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Looking Up Liens On A Vehicle

  • 3 min read

If you have a vehicle that you’re buying or have already bought and you’re not sure about the status of it with regard to liens, how do you look up the liens on a vehicle? Lien information is not allowed to be disclosed by the places you would think you’d get it from, like the DMV or the lien holder. They’re not allowed to give you information on if there’s a loan on a car or how much it is, and a bank or lender is not supposed to give you information about somebody else’s bank account, and that’s what a loan is, a bank account, so you might get lucky with the DMV. They might disclose something, or they might at least give you the name of the bank, and you might get lucky and get the bank to give you information about the loan.

You’re more likely to get information from a non-traditional bank, like a title pawn shop or a second chance at finance. These kinds of companies are often more likely to give you information because they want to get paid. And if those companies have a loan that’s in default or non-performing, somebody is calling about it. They might give information to try to get something to collect on that loan, but the bigger banks, the more traditional banks like Wells Fargo or credit unions or whatnot, are less likely to give out information on somebody else’s account without authorization from that person, and you may have a lower probability of doing it.

So getting any kind of paperwork from the borrower, like a power of attorney or an authorization letter, will help you. Get that information for the bank. If you don’t have that, one thing you might hope for is that the bank is out of business or closed, and you might think that’s a problem. And it kind of is because you have nowhere to go, but you can check with the secretary of state to find out which company took over the assets of that closed lender. Once you find that out, you can contact the parent company or a subsequent company. They might be more likely to give you information because it’s not really their loan. They just bought these assets, and they had to keep books for the worst-case scenario. If you are told that there’s a loan or lien on the vehicle by the DMV, that has to be satisfied before the release of the title. Your other option is to get what’s called a “letter of no interest.”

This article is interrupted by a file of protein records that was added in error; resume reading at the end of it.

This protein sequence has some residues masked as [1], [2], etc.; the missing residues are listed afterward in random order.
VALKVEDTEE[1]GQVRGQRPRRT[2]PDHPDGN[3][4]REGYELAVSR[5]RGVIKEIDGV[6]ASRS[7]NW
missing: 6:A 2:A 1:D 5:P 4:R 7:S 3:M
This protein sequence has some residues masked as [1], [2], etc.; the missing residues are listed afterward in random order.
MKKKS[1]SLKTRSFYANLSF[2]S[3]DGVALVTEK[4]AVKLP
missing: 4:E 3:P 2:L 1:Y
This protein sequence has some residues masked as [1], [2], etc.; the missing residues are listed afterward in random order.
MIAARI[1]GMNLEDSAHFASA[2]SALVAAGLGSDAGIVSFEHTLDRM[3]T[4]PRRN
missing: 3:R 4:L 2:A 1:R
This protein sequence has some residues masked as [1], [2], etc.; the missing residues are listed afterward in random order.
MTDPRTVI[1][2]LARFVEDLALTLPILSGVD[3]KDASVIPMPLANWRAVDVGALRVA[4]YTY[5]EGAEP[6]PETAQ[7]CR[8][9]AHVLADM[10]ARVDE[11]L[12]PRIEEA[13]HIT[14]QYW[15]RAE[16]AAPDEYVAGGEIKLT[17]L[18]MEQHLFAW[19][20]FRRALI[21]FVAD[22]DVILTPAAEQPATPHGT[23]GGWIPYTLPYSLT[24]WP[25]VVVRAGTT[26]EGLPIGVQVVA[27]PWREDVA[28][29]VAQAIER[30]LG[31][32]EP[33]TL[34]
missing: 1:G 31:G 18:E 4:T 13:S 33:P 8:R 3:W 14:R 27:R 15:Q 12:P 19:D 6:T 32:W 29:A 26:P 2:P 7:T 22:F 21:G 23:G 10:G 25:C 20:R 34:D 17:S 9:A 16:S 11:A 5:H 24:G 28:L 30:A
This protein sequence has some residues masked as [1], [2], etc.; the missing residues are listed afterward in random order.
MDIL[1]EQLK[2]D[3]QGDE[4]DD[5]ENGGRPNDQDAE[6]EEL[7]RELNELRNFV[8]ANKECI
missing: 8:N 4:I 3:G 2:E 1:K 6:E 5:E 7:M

So if the bank won’t give you any information or if they say the loan is closed, we don’t know about it. If you can get them to write you a letter saying they don’t have an interest in the vehicle and the name on that letter matches what the DMV has, you’re clear; you can now get a title for that car. So there are a few different approaches for getting lienholder information on a vehicle. Try a couple of different things. See if you get lucky with the DMV; see if you get lucky with the bank; if not, you can contact us. We do some lean mitigation work for clients, but more than likely a lot of this stuff you can do yourself. Worst-case scenario: you get a letter of non-interest. See how you can make that fly with the DMV.



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